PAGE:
The biggest problem you will have is the bad resolution and accuracy of cells on top of the stack. With 48 alkaline cells your top voltage will be approximately 72V. If you reduce this to 5V, you need a 15:1 resistive divider, which will effectively reduce your resolution by a factor of 15 as well. With a 10-bit ADC in a typical PIC, even with perfect resistive dividers, your measurement resolution on the top cell will only be 70mV. That is not enough to get any meaningful state-of-charge (SoC) information.
Worse still, resistor mismatch and drifting over time and temperature, as well as variability in the analog mux switch resistance will introduce very large measurement errors. You will definitely have to use muxes with a very low resistance compared to the resistance of your dividers. Also, you will have to calibrate out the initial error of your dividers and use resistors with low temperature drift. Furthermore, to increase your resolution you can introduce a noise source on your ADC input and average out many consecutive conversions to get an effective higher resolution. However, this may make the total sweep time prohibitively because of the sheer amount of cells you are trying to measure. Also take into account that you need a fairly long settling time as you will be using high-value resistors for the dividers (to avoid sucking the batteries dry with all those resistors constantly attached).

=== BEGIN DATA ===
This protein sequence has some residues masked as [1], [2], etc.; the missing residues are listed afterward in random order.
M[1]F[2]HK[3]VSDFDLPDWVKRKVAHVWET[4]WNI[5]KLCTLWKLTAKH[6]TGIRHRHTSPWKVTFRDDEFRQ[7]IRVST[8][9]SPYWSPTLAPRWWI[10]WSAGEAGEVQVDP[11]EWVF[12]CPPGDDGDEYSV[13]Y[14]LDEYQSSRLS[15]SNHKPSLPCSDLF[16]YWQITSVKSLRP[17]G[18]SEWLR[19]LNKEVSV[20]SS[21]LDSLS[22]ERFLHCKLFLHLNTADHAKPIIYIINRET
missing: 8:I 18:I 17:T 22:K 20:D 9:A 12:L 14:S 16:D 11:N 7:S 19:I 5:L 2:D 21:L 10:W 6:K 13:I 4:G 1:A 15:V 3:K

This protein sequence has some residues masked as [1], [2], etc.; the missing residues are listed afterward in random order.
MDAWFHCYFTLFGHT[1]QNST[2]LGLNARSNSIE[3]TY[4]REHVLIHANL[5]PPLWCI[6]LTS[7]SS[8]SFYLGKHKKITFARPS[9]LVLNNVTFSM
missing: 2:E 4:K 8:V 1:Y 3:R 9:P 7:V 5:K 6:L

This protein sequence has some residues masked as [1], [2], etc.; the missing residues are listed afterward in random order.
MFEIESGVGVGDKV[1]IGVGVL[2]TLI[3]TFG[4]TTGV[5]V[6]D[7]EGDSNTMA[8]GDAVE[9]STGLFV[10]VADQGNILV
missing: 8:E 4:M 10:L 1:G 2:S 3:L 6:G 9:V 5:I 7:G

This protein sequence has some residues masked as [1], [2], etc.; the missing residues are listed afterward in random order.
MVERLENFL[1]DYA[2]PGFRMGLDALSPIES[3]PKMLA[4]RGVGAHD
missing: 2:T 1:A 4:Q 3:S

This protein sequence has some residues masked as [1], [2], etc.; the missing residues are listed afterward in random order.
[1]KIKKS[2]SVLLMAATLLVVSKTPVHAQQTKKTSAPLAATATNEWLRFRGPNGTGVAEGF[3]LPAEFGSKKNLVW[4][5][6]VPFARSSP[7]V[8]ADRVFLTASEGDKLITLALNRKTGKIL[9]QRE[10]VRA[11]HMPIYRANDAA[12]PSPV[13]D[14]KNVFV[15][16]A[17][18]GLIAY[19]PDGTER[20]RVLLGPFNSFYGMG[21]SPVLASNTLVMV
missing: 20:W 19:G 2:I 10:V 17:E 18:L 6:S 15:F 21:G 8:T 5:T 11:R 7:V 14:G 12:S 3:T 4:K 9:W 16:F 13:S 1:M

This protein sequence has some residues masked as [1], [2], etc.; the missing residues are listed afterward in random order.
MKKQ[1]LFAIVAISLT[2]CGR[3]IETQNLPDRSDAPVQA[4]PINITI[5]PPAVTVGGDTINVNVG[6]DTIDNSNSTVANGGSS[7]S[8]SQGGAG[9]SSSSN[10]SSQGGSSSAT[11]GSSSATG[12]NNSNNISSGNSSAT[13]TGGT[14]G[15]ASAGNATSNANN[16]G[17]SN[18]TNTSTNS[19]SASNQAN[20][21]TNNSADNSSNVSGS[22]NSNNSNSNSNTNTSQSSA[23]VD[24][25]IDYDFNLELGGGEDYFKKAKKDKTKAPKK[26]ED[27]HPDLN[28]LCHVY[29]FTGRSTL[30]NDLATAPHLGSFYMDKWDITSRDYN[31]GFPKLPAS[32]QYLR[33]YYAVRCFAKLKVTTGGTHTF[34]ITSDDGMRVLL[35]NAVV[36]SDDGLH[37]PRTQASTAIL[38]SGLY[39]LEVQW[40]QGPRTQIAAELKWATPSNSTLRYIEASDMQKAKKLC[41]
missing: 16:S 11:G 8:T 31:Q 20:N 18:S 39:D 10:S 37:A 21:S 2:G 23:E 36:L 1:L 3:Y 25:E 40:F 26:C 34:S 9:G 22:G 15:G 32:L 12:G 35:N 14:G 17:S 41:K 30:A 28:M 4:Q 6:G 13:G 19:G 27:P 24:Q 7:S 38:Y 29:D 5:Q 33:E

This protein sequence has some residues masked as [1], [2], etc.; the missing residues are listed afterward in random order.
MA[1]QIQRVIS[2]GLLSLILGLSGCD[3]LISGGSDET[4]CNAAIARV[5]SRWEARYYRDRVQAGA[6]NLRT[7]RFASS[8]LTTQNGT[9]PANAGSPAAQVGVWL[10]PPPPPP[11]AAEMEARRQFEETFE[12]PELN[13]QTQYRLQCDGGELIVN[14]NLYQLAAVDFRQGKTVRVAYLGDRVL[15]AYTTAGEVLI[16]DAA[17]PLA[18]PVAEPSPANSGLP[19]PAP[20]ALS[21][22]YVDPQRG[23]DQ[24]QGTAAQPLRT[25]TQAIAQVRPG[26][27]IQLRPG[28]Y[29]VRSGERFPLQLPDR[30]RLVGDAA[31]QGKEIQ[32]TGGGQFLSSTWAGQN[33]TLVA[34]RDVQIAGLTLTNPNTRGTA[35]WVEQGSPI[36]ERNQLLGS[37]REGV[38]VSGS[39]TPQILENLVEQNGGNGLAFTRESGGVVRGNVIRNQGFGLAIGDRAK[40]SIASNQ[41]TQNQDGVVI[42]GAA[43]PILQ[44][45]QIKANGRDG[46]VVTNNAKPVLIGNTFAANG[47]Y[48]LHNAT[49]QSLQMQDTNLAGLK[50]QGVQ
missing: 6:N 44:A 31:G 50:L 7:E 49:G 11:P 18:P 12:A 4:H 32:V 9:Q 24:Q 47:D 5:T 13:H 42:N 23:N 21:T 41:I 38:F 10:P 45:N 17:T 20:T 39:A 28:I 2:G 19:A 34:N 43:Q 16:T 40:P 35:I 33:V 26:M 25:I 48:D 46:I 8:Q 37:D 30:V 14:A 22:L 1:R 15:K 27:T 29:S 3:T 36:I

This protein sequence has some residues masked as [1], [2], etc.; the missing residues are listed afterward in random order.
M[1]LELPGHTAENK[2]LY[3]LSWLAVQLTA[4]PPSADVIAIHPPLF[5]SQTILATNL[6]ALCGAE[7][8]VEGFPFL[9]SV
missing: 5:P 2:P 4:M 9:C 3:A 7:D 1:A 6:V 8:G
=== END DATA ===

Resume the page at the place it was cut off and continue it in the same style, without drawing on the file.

Other ways to perform this measurement are not necessarily 'easier'. I designed such a system very long ago to monitor ultracapacitors in an electric race car, and used a Maxim high-voltage multiplexer that could switch any cell into a voltage-to-current converter (standard opamp circuit). This fed into a ground-referenced resistor that in turn fed into a standalone ADC. This system was very easy to expand to very high voltages, but it requires expensive high voltage multiplexers and is definitely more involved and more complex than just resistive dividers.